Background: China has 1.4 million new cases of tuberculosis every year, more than any country except India. A new tuberculosis control project based on short-course chemotherapy was introduced in half the country in 1991, after a national survey of tuberculosis prevalence in 1990. Another survey was done in 2000 to re-evaluate the national tuberculosis burden, providing the opportunity to assess the effect of the control project.
Methods: The survey in 2000 identified 375599 eligible individuals at 257 investigation points chosen from all 31 mainland provinces by stratified random sampling. Children (aged 0-14 years) were suspected of having tuberculosis if they had an induration of 10 mm or greater after a tuberculin skin test, and an abnormal fluorograph. Adults were suspected if they had a persistent cough, abnormal fluorograph, or both. Tuberculosis was diagnosed by chest radiograph, sputum-smear microscopy, and culture.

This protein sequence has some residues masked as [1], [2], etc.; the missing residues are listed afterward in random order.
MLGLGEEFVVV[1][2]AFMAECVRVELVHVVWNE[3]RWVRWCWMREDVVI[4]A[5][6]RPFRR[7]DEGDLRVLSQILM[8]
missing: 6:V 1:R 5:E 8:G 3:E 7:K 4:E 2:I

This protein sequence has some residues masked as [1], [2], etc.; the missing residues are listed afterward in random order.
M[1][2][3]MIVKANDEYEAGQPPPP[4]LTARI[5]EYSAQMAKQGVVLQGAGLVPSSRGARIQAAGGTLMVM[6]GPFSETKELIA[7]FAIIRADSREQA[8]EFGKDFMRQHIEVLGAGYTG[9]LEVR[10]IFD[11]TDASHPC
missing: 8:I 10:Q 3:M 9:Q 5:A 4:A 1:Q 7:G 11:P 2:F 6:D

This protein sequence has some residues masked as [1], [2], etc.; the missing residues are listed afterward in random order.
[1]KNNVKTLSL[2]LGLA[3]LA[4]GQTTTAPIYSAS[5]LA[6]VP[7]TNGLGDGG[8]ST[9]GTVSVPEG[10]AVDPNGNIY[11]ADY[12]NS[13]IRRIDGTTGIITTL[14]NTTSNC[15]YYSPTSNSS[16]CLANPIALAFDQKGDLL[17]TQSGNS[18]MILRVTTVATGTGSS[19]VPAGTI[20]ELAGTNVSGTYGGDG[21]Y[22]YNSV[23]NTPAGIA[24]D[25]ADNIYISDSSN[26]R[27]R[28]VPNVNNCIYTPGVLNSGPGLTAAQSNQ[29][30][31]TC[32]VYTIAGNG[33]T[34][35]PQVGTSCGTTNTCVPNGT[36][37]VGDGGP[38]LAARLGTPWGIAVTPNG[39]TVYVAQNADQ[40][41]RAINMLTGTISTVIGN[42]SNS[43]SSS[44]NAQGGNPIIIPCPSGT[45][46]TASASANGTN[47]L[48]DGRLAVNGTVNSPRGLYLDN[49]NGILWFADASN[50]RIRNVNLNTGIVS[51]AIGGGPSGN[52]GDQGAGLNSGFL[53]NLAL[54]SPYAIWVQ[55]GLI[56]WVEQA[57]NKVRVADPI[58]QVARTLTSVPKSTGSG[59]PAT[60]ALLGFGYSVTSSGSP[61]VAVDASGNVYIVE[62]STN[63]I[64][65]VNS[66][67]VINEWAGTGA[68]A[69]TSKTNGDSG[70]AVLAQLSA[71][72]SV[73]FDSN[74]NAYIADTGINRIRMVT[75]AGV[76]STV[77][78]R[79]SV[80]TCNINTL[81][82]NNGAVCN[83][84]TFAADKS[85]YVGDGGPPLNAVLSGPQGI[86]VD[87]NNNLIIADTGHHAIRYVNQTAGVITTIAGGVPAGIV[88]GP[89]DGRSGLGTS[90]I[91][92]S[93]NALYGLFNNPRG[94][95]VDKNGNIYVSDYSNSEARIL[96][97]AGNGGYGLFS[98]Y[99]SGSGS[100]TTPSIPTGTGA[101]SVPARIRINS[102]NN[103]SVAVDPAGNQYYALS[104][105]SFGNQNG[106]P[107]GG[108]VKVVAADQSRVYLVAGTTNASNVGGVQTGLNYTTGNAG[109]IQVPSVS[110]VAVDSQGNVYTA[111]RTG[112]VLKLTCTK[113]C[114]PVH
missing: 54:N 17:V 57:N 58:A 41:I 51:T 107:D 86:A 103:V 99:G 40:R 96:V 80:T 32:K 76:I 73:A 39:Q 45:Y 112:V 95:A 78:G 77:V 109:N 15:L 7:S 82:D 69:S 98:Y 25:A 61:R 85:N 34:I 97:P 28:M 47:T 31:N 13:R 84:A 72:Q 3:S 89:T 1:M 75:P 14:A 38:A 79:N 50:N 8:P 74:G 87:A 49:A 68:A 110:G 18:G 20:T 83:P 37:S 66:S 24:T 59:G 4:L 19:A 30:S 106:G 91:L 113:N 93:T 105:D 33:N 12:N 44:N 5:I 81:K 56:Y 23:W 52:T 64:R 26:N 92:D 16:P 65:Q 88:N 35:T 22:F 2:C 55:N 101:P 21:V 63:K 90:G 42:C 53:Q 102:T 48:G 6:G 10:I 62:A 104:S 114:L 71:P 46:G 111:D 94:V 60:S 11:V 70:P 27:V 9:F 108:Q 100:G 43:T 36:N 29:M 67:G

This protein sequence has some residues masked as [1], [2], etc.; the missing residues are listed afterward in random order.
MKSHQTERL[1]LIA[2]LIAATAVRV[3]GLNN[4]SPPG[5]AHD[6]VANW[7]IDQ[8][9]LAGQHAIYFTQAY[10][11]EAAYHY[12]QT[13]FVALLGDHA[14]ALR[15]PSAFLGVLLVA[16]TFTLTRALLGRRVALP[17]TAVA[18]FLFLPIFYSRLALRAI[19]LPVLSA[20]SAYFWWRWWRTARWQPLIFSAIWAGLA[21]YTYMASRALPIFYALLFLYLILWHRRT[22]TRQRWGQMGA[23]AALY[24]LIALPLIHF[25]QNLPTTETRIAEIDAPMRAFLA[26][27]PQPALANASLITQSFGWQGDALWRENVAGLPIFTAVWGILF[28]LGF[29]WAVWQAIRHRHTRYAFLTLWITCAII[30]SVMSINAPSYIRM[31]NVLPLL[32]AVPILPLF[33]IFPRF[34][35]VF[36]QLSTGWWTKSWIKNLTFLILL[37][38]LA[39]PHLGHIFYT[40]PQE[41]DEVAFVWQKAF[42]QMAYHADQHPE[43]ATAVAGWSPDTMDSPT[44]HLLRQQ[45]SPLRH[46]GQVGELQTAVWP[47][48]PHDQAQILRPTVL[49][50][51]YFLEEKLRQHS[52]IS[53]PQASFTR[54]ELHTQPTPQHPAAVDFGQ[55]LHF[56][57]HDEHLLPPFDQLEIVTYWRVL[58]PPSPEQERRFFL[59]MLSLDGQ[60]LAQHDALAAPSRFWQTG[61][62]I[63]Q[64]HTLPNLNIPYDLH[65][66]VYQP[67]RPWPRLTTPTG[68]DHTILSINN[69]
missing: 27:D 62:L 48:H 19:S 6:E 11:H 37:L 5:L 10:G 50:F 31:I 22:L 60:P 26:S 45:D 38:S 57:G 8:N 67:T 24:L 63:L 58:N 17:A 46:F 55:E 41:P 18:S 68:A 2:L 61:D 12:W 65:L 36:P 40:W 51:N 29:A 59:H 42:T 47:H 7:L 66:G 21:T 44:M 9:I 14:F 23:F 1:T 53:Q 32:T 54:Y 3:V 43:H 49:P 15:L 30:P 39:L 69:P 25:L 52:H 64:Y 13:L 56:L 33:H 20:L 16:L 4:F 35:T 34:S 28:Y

Findings: 365097 people were examined (97% of those eligible). Prevalences of pulmonary, culture-positive, and smear-positive tuberculosis in 2000 were 367 (95% CI 340-397), 160 (144-177), and 122 (110-137) per 100000 population, respectively. Between 1990 and 2000, prevalences of these three forms of the disease had fallen, respectively, by 32% (5-68), 37% (7-66), and 32% (9-51) more in areas in which the project was implemented than in non-project areas. For culture-positive disease, a 30% (9-48) reduction was directly attributable to the project.
Interpretation: Between 1991 and 2000, prevalence of tuberculosis was reduced significantly in areas of China by use of short-course chemotherapy following WHO guidelines. We estimate that in 2000, in a population of more than half a billion, there were 382000 fewer prevalent culture-positive cases and 280000 fewer prevalent smear-positive cases than there would otherwise have been.